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What Law Regulates the Healthcare Industry?

by admin on June 9, 2021 No comments

Healthcare officials often chuckle when they see questions like, “Who regulates health care?” If only one law or organization oversaw every aspect of healthcare in this country, life would be a lot simpler for medical professionals and the organizations in which they work.

In reality, many different organizations are involved with regulating healthcare. And they enforce rules and regulations that may appear at the federal, state, or local level.

Who Regulates Health Care at the Federal Level?

The largest and most complex healthcare laws originate at the federal level. They are enforced by a variety of different agencies.

These three main federal agencies oversee healthcare organizations:

  • The U.S. Department of Health and Human Services: The Health Insurance Portability and Accountability Act (HIPAA) passed in 1996 includes multiple rules regarding patient privacy and recordkeeping. The DHS is responsible for enforcing those laws.
  • The U.S. Inspector General: Seated within the DHS, the Office of the Inspector General creates compliance documents to help hospitals and doctors comply with a bevy of federal laws.
  • The United States Department of Labor: The Occupational Safety and Health Administration creates rules that ensure a safe workplace. Since so many people work in healthcare, the rules are critical.

All of these groups offer guidance to help organizations comply with their rules and regulations. But compliance means paperwork. Hospitals and other care organizations must prove that they both understand and comply with the rules.

Who Else Is Involved in Regulating Health Care?

Healthcare providers are also required to abide by laws that originate from outside the federal system. The landscape varies from organization to organization.

A provider might have rules that originate in:

  • State agencies. Some states have rules regarding workers’ rights, patient access, and payment caps.
  • Federal payors, like Medicare. Some organizations must follow rules about payment options.
  • Private payors. Some companies like Blue Cross have rules about payments and access.
  • Nonprofit boards. Some hospitals and other care organizations are ruled by a board of directors. That group may also have compliance rules.

The landscape can be complex. An organization may face competing or conflicting rules regarding patient care and payments.

Navigate Health Care Industry Regulations

Healthcare providers need to focus on patient care, not paperwork. As one of the largest healthcare law firms in the nation, we can help. Let us assess your regulatory environment and help you come up with a comprehensive compliance plan. We can help you craft appropriate reports too, so you can prove you’re doing your job. Contact us to find out more.

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What Is Tort Law in Healthcare?

by admin on June 6, 2021 No comments

Tort laws in healthcare sound complicated. In reality, the underlying concepts are easy to understand.

A patient feels a doctor, medical facility, or other healthcare organization provided harmful services. That patient can use tort in healthcare to request compensation for the harms endured.

Tort Law in Healthcare Explained

If you don’t have a background in legal terms, understanding tort laws in healthcare takes a bit of time. But in general, know that a “tort” is a fancy way of saying “malpractice.”

Medical torts are triggered when a healthcare professional or organization causes patient injury. The aggrieved party files a suit and asks for compensation due to the damage.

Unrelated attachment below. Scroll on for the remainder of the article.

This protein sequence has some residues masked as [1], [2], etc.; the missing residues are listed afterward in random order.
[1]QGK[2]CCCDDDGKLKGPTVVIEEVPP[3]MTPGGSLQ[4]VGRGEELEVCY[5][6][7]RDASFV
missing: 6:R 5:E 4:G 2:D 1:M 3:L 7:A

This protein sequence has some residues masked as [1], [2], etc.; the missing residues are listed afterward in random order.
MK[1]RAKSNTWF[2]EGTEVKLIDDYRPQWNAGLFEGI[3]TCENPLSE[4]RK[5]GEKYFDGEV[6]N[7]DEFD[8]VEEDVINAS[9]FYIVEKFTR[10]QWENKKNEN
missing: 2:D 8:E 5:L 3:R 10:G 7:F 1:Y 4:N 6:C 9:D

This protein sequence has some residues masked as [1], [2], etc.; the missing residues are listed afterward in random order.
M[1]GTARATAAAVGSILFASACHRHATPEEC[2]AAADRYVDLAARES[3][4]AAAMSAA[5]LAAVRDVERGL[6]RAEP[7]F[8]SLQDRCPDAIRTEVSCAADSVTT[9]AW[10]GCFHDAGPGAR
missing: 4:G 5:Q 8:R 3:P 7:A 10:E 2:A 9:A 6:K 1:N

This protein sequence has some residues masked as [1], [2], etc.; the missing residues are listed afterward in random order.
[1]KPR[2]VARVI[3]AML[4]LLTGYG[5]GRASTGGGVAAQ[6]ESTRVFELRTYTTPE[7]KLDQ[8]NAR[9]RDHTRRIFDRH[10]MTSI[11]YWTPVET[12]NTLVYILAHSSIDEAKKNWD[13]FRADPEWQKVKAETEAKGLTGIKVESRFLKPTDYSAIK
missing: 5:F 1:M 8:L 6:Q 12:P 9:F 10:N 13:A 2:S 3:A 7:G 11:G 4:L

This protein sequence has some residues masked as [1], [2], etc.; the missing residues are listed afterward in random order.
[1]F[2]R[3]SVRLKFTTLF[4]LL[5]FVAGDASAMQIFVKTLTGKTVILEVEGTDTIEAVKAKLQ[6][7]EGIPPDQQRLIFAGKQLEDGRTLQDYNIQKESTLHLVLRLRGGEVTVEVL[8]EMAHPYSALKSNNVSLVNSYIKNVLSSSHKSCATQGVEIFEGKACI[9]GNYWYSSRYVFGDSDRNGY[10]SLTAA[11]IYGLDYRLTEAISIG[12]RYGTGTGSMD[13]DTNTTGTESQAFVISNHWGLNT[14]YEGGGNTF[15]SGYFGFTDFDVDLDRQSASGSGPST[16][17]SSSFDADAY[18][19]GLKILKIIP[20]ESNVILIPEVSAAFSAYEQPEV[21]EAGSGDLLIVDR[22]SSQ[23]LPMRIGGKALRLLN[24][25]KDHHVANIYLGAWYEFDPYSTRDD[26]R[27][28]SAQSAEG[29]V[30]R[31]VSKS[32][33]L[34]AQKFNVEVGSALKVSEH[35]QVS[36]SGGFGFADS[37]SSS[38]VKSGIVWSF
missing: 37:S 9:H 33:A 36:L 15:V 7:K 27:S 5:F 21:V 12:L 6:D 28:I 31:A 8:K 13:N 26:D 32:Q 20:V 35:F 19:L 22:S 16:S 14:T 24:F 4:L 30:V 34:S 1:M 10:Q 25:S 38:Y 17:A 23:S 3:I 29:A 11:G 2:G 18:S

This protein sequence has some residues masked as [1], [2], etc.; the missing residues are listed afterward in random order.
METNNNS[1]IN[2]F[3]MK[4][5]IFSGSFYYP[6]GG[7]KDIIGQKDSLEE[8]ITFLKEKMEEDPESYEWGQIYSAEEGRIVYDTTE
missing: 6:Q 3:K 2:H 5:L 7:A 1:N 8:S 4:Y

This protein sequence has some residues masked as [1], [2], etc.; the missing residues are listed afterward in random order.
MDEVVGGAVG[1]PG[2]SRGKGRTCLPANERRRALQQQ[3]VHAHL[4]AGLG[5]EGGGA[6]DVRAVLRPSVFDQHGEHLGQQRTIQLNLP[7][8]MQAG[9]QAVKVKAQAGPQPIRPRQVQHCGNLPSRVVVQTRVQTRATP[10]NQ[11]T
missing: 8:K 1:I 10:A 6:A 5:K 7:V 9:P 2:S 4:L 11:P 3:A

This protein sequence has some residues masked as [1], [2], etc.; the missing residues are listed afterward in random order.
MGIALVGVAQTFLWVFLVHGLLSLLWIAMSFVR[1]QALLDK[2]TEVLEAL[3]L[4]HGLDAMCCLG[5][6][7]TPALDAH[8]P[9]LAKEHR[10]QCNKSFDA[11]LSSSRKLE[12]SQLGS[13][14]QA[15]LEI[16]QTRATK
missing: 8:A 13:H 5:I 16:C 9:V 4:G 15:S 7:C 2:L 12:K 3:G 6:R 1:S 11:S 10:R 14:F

These are a few of the issues that might trigger a tort in healthcare:

  • Diagnosis. A doctor misses a critical point and fails to issue a diagnosis, or the doctor interprets results improperly and misdiagnoses a patient.
  • Procedures. The doctor offers a treatment that isn’t needed, or the patient has a surgery performed on the wrong site.
  • Care. The patient is forced to leave the facility too quickly, or the patient doesn’t get proper instructions to help prevent complications.

This is a short, non-exhaustive list. In general, tort laws in healthcare are made to help patients fight back when something goes wrong with their care. Almost any complication you can think of could be part of tort law.

4 Legal Elements in Medical Torts

To win a case, the patient must show that the professional or organization was negligent when providing care, and that negligence caused an injury that deserves compensation.

Cases like this rest on four legal elements:

  1. Duty: The patient must prove the existence of a doctor-patient relationship. That connection requires the doctor to offer adequate care.
  2. Breach: The patient must prove that the doctor violated that relationship and the duty to provide care.
  3. Consequence: The patient must prove that the breach caused an injury.
  4. Damage: The patient must attach an appropriate monetary award to the breach.

In most cases, patients need competent legal representation. These aren’t issues they can win by acting as their own lawyers. And professionals need legal help too.

Assistance With Tort Law in Healthcare

If you’re facing a case like this, it’s critical to have an expert team on your side. You’ll need to gather information, talk coherently in court, and plead your case. Let us help you.

We focus exclusively on healthcare, and our team is ready to help. A consultation starts the process. Contact us to get started today.

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A Legislative “Vaccine” for Claims Against Florida Healthcare Providers

by admin on June 4, 2021 No comments

On March 29, 2021, Florida Governor Ron DeSantis signed the “Civil Liability for Damages Related to COVID-19 Act” into law. The Act was designed to shield businesses from COVID-19 liability claims, and includes a specific section dedicated to protecting healthcare providers. While the protections for healthcare providers are not as robust as those granted to other businesses, the immunity provided by the law (Florida Statutes s768.381) is significant.

The protections apply to virtually all Florida healthcare providers, regardless of whether they are individuals, agencies, or facilities; and cover all “COVID-19 related claims.” The types of claims covered are those arising from: